Initial results regarding injuries in TRuST classes
As announced, here are the initial and preliminary (!) results regarding injuries in TRuST classes.
Procedure / instruments
For data basis all analog and digitally available training plans from ParkourONE Switzerland as of November 2009 were used. All ParkourONE teachers are obliged to deliver their plans of each lesson at the end of the month. Therefore one can take it that these plans are reliably available. A greater known absence of data of one of the class locations, can be tied to a loss of digital data. The exact default rate could not be determined. Regarding injuries, TRuST HEADCOACHES are obliged to report these as “incidents” (not standardised). When students have to be admitted to a hospital, monitored or attended to for more than 2 – 3 minutes, they have the duty to report directly to ParkourONE. The ParkourONE training plans are partly-standardised retrospective data.
Recorded were the day and location of the lesson, how many (HEAD-)COACHES (as an indication for the amount of students attending) were on duty and if there were any incidents. Next, the following were sorted, whether a termination of the lesson; pains or complaints; an accident or injury (and if so to what magnitude and which area the injury resulted in) were reported. If no further information was provided, it was marked down as such.
The sample consists of 2412 plans of 2 hour-lessons each ranging from November 5th 2009 until November 29th 2016. 1933 lessons (80.11 %) were conducted in classes with ages 12 years and up, 290 lessons (12.0 %) in classes with kids between 6 and 12 years of age and the left over 189 lessons (7.8 %) with students as part of the university sports programme. At 1509 lessons (62.6 %) were 2 TRuST (HEAD-)COACHES in attendance, the other 903 lessons (37.4 %) were lead by one HEADCOACH alone.
The data analysis was performed with SPSS version 24. The frequency and injury-incidence (injuries per 1000 hours) were calculated. These are configured through the amount of injuries divided by the amount of Parkour-hours times multiplied by 1000.
The amount of hours were aggregated with an estimated number of participants. A TRuST lesson lasts 2 hours and a maximum of 12 students per acting (HEAD-)COACH can attend. A conservative estimate was made, in which it was assumed that with two (HEAD-)COACHES there were 12 students and with one HEADCOACH 6 students in attendance.
No incidents were recorded in 94.9 % of all lessons (n=2285). One incident was reported in 4.8 % (n=116), two incidents in 0.3 % (n=8) and three incidents in 0.1 % (n=3) of the lessons. In these cases the reports included uncommon contacts with passersby, janitors, media or accidents.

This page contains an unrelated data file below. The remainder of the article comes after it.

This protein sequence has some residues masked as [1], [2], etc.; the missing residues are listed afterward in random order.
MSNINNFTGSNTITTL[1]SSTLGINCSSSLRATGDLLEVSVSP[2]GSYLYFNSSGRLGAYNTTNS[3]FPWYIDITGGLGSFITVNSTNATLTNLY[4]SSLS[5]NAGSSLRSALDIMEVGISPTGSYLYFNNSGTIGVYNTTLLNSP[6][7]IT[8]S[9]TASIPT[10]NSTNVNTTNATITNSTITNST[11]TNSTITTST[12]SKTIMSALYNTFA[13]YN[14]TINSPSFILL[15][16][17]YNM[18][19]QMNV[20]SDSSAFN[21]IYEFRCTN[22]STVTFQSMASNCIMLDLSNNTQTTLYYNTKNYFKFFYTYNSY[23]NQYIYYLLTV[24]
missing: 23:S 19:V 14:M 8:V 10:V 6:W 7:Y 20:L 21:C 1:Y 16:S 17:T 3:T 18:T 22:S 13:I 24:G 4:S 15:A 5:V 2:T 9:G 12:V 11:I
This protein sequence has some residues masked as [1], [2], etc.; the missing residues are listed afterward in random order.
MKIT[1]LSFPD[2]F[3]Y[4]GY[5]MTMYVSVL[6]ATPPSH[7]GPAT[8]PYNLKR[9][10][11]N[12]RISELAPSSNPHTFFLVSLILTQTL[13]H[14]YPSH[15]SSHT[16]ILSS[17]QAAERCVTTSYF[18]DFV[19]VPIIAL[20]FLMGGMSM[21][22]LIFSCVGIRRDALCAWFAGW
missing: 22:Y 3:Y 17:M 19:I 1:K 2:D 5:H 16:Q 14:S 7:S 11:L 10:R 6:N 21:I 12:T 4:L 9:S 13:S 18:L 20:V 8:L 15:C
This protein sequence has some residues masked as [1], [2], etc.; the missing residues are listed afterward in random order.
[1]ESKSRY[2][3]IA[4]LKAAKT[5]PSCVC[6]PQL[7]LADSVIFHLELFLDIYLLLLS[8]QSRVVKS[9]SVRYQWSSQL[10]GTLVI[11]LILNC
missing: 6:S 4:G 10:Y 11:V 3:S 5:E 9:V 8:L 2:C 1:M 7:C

In 97.2 % of lessons (n=2344) no accidents were recorded. Reported were one accident in 2.6 % (n=63) and two accidents in 0.2 % (n=5) of the classes. The 73 accidents occurred within 47.052 hours of Parkour, which equals an injury-incidence of 1.55 injuries per 1000 hours. Of those reporting an injury, 19.2 % (n=14) did not continue with the rest of the lesson, 30.1 % (n=23) were able to continue, and for 49.3 % (n=36) there was no further information on whether or not they could train.
Regarding the area and severity of the injury, take a look at the results in the table:
Overall the data hints at a low risk of injuries within the Parkour lessons according to TRuST. The incidents of injuries (injuries per 1000 Parkour hours) pertains 1.55. The tabular overview of risk of injuries per 1000 sports hours of various sports (without parkour) on page 672 of Schöffl et al. (2010) can be used as a comparison:
Out of the 73 reported injuries, 5 were ligament ruptures or fracture. The majority of injuries (n=57) were bruises, contusions, bumps, pulled muscles or cuts. Abrasions were rarely reported, however one can assume that these were considered minor injuries and not reported in the first place. Concerning the area of the injuries, the lower extremities were mostly affected with 63.0 %. A general statement can be made, that due to the unstandardised gathering of unusual incidents, there is a lack of certain and at times important information. As an example, for 49.3 % of participants injured during a lesson, it was impossible to tell whether or not the lesson could be continued or not. For quality management in this case, it would important to revise the lesson planing in the near future, so all relevant information can be acquired.
Schöffl, V., Morrison, A., Schwarz, U., Schöffl, I., & Küpper, T. (2010). Evaluation of injury and fatality risk in rock and ice climbing. Sports medicine, 40(8), 657-679.
Text: Iljana Käufeler
Translation: Michael Thümmler